When the press speed is to be sampled, a "1" is written to the PCO output of the PIT 60. This transition clocks the flip-flop 98 to set its Q output high and to thereby "arm" the circuit. As a result, when the next overflow of the 4-bit counter 96 occurs, the flip-flop 97 is set and a logic high voltage is applied to the PC2TIN and PC1 inputs of the PIT 6o. The Q output of flip-flop 97 also goes low to reset flip-flop 98 and to thereby disarm the circuit. As long as input PC2TIN is high, an internal timer 100 in the PIT 60 is operable to measure the time interval. The input PCl may be read by the microprocessor 42 to determine when a complete sample has been acquired. After sixteen feedback pulses have been received, the counter 96 again overflows to reset the flip-flop 97 and to thereby stop the timer 100 in the PIT 60. Input PCI also goes low, and when read next by the microprocessor 42, it signals that a complete sample has been acquired and can be read from the PIT 60. The entire cycle may then be repeated by again writing a "1" to the PCO output of the PIT 60.

While many means are available for inputting an indication of press speed, the speed feedback circuit of the present invention offers a number of advantages. First, the effects of electronic noise on the measured speed are reduced by the use of the counter 96. The error caused by a noise voltage spike on the input lines is effectively reduced to about one sixteenth the error that would result if speed were measured by sensing the feedback pulse rate directly. In addition, by using the timer in the PIT 60 to record the time interval and save the result, the microprocessor 42 is not burdened with a continuous monitoring of the speed feedback signal. Instead, when the system requires an updated sample of press speed, the microprocessor checks the PIT 60 and reads the latest value stored therein. It then initiates the taking of another sample and continues on with its many other tasks.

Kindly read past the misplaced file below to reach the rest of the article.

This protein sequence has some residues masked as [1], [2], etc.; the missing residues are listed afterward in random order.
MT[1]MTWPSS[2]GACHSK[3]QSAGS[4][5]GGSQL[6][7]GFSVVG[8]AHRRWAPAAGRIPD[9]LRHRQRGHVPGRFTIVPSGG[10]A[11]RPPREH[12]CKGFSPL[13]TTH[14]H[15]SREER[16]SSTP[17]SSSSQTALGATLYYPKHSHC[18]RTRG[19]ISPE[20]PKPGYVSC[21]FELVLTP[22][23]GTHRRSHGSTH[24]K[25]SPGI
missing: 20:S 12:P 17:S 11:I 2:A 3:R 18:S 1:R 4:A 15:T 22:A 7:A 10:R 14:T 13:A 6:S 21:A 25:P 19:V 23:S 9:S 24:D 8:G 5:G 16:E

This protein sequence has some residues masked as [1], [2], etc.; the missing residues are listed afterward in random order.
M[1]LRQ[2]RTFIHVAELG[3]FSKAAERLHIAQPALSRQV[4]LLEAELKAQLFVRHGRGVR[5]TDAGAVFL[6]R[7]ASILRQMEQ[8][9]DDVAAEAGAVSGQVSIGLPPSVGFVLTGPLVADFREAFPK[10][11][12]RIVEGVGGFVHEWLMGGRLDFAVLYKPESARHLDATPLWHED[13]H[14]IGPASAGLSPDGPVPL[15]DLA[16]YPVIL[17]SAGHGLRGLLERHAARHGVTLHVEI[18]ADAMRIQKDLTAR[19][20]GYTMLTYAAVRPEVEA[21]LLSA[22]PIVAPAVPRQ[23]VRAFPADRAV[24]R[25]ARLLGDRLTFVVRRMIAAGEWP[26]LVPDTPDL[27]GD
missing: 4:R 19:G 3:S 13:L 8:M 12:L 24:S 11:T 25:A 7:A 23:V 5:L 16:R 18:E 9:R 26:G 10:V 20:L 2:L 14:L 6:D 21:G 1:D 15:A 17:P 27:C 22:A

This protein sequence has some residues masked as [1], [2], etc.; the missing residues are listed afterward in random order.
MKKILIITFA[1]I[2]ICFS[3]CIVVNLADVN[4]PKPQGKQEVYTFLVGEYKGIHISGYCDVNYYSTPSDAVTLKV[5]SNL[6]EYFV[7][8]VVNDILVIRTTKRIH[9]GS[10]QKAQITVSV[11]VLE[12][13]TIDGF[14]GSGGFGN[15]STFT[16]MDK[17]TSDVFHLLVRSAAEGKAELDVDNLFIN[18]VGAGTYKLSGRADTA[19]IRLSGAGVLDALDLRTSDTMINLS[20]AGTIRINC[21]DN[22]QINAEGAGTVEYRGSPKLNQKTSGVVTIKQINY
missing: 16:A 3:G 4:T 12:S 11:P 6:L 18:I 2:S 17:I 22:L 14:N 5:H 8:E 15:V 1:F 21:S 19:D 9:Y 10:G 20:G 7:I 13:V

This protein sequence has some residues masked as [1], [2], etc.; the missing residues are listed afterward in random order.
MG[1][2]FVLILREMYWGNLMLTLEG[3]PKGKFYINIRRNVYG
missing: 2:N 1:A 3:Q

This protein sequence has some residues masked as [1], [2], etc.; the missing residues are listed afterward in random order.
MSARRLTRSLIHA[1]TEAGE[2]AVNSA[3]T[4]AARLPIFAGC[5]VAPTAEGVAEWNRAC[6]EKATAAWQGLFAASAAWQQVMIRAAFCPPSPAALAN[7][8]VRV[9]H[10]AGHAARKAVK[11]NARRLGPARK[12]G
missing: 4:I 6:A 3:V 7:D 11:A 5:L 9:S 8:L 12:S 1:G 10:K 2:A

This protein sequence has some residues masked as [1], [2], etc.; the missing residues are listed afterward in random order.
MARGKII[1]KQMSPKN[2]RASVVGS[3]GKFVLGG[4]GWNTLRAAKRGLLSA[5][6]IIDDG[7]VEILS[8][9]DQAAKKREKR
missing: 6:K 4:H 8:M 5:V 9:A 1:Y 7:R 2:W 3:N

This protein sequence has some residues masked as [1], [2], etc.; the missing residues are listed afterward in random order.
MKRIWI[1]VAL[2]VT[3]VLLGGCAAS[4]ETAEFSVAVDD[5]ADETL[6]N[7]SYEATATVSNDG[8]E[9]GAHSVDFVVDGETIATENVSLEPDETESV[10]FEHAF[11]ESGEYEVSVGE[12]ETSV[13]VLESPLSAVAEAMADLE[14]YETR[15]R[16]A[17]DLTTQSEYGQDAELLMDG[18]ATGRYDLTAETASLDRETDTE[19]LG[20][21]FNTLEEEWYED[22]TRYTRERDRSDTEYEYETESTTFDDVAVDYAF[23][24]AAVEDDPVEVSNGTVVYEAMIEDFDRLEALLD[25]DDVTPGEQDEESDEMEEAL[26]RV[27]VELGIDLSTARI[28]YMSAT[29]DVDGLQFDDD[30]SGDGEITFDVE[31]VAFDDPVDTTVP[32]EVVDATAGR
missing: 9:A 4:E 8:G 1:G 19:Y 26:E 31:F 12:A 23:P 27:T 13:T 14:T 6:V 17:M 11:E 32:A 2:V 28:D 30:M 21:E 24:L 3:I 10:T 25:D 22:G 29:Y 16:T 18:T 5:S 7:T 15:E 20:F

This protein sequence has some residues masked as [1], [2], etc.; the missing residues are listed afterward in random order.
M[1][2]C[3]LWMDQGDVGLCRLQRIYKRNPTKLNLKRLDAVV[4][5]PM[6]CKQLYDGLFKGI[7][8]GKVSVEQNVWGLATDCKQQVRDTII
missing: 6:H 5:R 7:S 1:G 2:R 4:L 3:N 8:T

Referring now to FIG. 7, the COMM design must meet the following general requirements:

it must be easily ported to other products that have similar functional requirements (such as the folder controller);

as much of the code as possible must be written in a high-level language;

the design and development of the COMM software should seek to be as device independent as possible; and

design documentation, both within the code and without, must accurately reflect the desired implementation.

COMM is responsible for the following unit controller functions:

all of the control consoles will communicate with the

unit controller via COMM;

the following control console ports will be supported:

the virtual PLAN ports (via a single physical port);

unit panel; and

right and left MPCS press consoles.

COMM will deliver control console messages to the appropriate component processors. It is desirable, but not necessary, that the message-to-component-processor correspondence be established at run-time. This approach provides maximum flexibility.

COMM will deliver outgoing component processor messages to the appropriate control consoles.

COMM will replicate outgoing messages as needed to achieve proper "start" and "stop" message routing. The component processors need only send the message once.

COMM will perform whatever power-up message dialogue is required with the various control consoles.

COMM will control the unti page displays.

COMM will support an error logging port.

There will be an "offline" diagnostios mode that can assist during production testing, installation, and maintenance.

COMM will handle the response to the following control console messages. These messages invoke unit-wide functions that are not related to device control.

ARE YOU THERE?

I AM HERE

POWERFAIL RESTART

QUERY PROTOCOL ERROR COUNTERS